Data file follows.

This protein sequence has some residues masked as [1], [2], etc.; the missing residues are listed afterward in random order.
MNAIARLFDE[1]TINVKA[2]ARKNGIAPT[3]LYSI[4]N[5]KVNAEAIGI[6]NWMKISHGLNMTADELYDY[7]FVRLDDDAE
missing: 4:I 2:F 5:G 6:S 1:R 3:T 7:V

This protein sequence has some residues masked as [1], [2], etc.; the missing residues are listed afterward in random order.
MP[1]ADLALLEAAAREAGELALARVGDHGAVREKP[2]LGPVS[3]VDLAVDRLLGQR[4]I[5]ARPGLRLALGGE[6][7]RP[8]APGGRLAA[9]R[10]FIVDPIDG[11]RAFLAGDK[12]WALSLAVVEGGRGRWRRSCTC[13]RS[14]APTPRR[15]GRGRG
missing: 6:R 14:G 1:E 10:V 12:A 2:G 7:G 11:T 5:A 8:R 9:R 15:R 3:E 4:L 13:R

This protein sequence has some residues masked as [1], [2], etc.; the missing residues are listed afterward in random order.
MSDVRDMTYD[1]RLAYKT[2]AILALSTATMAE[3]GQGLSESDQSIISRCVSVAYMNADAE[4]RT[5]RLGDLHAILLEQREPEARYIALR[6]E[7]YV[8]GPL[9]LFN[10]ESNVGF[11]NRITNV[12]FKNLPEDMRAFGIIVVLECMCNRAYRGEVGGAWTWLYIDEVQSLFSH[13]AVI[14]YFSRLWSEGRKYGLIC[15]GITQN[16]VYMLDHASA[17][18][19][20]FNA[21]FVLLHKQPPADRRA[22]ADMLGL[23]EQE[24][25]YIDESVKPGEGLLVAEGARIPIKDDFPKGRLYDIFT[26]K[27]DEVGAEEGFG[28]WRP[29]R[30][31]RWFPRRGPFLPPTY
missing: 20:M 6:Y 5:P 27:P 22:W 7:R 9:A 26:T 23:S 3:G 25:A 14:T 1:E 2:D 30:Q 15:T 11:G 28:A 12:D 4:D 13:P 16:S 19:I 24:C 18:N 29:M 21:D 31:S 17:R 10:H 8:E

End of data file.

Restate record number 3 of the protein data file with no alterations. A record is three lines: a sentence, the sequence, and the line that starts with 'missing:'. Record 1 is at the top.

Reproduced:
This protein sequence has some residues masked as [1], [2], etc.; the missing residues are listed afterward in random order.
MSDVRDMTYD[1]RLAYKT[2]AILALSTATMAE[3]GQGLSESDQSIISRCVSVAYMNADAE[4]RT[5]RLGDLHAILLEQREPEARYIALR[6]E[7]YV[8]GPL[9]LFN[10]ESNVGF[11]NRITNV[12]FKNLPEDMRAFGIIVVLECMCNRAYRGEVGGAWTWLYIDEVQSLFSH[13]AVI[14]YFSRLWSEGRKYGLIC[15]GITQN[16]VYMLDHASA[17][18][19][20]FNA[21]FVLLHKQPPADRRA[22]ADMLGL[23]EQE[24][25]YIDESVKPGEGLLVAEGARIPIKDDFPKGRLYDIFT[26]K[27]DEVGAEEGFG[28]WRP[29]R[30][31]RWFPRRGPFLPPTY
missing: 20:M 6:Y 5:P 27:P 22:W 7:R 9:A 26:T 23:S 3:G 25:A 14:T 1:E 2:D 30:Q 15:T 11:G 28:A 12:D 4:D 13:P 16:S 19:I 24:C 18:N 29:M 21:D 31:S 17:R 10:H 8:E